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of his strongest cards he played against corbyn is that you are going to have two referendums in the next year, the scottish referendum which will disrupt the united kingdom and another referendum on europe. so for him to give in and allow scottish referendum now would be a serious blow against his own argument againstjeremy corbyn. but is there a problem with the consent of the scots? not in parliamentary terms, no, because he has a huge majority. his majority is in england. it's in westminster. it is in the westminster parliament. whatever he decides he can do. there would be a political price to pay but if he decides that he wanted to be absolutely ruthless, given the snp have now swept the board and there are so few tories, i think one tory mp left in scotland. three or something. janet... let the healing begin... he can afford to just do what he wants. that would be politically unwise in the long term but for the next year i think he has to keep to that
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promise that you will not be stuck with another referendum, meaning britain. is there something he can do to charm the scots at this point? no. and scotland is moving away from england and wales, or to put it a different way, i think england and wales over the last nine years has moved away from scotland. they are in many ways, certainly politically, they asked ——are sort of unrecognisably different. england is pursuing this brexit with a big tory majority. scotland voted snp overwhelmingly. and that dynamic... and remain. i think at some point, if the snp sweep the board again, people in england keep predicting that the snp's moment has passed and then they do well again. i think they will do well again at the scottish parliamentary elections. and there comes a point where you have to concede the referendum and i think he will have no choice
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but to do so at some point. but not in 2020? not in 2020 but sometime within the period of this westminster parliament. what about the irish point that maria raised? you have under the existing terms of the withdrawal agreement how ——insofar as we have seen it a semi border in the irish sea. some say that drift towards the island of ireland uniting economically will mean a constitutional political drift. northern ireland is split politically between the people who are pro—remain and were very relaxed about improved relations, economic and otherwise, with the southern pa rt of and otherwise, with the southern part of ireland. and the hardliners of the dup and so forth, was shown to have been on a sticky wicket. they lost in this election. there is a tendency in all of ireland to do the logical thing, improve frictionless trade and eventually even reunite constitutionally.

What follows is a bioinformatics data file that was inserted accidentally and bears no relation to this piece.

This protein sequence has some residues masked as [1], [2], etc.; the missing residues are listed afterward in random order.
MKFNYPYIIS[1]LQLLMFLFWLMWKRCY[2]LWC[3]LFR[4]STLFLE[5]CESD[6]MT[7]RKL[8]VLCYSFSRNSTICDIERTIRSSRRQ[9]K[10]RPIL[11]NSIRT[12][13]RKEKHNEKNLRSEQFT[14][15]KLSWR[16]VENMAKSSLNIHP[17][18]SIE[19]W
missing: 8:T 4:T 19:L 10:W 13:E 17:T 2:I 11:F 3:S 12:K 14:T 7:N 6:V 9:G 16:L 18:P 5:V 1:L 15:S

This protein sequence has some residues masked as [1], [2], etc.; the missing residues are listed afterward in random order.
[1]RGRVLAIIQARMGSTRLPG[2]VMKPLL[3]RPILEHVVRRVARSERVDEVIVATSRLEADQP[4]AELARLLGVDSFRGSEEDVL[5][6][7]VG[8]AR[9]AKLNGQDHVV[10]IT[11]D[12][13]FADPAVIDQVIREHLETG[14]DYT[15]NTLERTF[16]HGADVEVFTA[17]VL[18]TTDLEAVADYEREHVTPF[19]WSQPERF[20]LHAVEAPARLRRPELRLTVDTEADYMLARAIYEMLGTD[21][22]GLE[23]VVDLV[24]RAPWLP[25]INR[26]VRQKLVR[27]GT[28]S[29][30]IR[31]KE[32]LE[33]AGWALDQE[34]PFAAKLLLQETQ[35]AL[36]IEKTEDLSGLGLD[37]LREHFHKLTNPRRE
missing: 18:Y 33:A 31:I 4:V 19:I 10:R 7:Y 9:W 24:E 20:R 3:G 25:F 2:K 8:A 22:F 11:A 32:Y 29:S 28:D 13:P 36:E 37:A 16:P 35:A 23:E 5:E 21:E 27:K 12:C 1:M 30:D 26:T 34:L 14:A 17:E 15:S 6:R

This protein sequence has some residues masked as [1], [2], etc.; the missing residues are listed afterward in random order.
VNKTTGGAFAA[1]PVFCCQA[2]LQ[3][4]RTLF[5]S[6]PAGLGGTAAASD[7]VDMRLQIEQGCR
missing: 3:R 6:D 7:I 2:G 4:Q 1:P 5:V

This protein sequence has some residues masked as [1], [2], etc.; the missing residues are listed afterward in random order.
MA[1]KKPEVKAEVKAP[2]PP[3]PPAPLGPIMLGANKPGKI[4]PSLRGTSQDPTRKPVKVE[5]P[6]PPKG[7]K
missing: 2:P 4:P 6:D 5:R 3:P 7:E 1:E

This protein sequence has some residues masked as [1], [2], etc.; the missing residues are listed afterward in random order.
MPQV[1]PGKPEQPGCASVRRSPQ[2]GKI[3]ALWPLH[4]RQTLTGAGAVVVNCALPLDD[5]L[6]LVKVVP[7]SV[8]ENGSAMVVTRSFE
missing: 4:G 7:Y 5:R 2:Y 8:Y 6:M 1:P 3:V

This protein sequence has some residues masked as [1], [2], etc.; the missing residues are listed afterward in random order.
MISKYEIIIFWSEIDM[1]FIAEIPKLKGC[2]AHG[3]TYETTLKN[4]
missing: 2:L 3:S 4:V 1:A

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that is a question mark for the union of the kingdom. there was a poll couple of months ago where english tory voters were asked, would you stand in favour of leaving the eu even if it means a threat to the united kingdom and they said yes. which to me was astonishing. they play loose and fast of the possibility of breaking up the uk. that is because they were so desperate for brexit. so what do we do with this slogan, let the healing begin? he was talking about england. he was talking about england. this is still the united kingdom, still. but the bitterness that exists in parts of england is different from the kind of healing in other places. i've never seen a time when i was so much utter contempt when ——there was so much utter contempt by what you might call a metropolitan elite for the working class hinterlands. what an american is cold the rust
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belt. —— in america is called the rust belt. it has been astonishingly ugly. putting an end to that kind of vitriol is what he has in mind. the healing quote will be looked back on like the margaret thatcher one in '79. i think healing will be impossible. i'm sure that is the intent. when margaret thatcher said it it was soon followed by the miners strikes and all the rest of it. riots and so on, yes. these things around that when set at a moment of euphoria, and then people play than ten years later with a sort of ironic smile. —— these things are well meant when said. he went up to the north and was received very often with ecstatic friendliness. that was never the case with margaret thatcher. she couldn't have visited the mining towns and been greeted like that. let's talk about the north and what it called itself the natural party of the north,
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labour, they claim to represent the working class but they lost a vote to an old etonian. where is it going to go next? they talk about a period of reflection and choosing a new leader. will that turn into an election winning machine? periods of reflection and electing new leaders do not necessarily produce that. it depends what form that will take. they are in disaster area. they lost four elections in a row after 1979 and they've just lost another four in a row. this is a party that is so dysfunctional it cannot win elections when it should be able to do so. so this is a massive task. although it is much harder on most levels from 92 because the tories only had a very small majority then, but on another level i think it is doable. i think this alliance that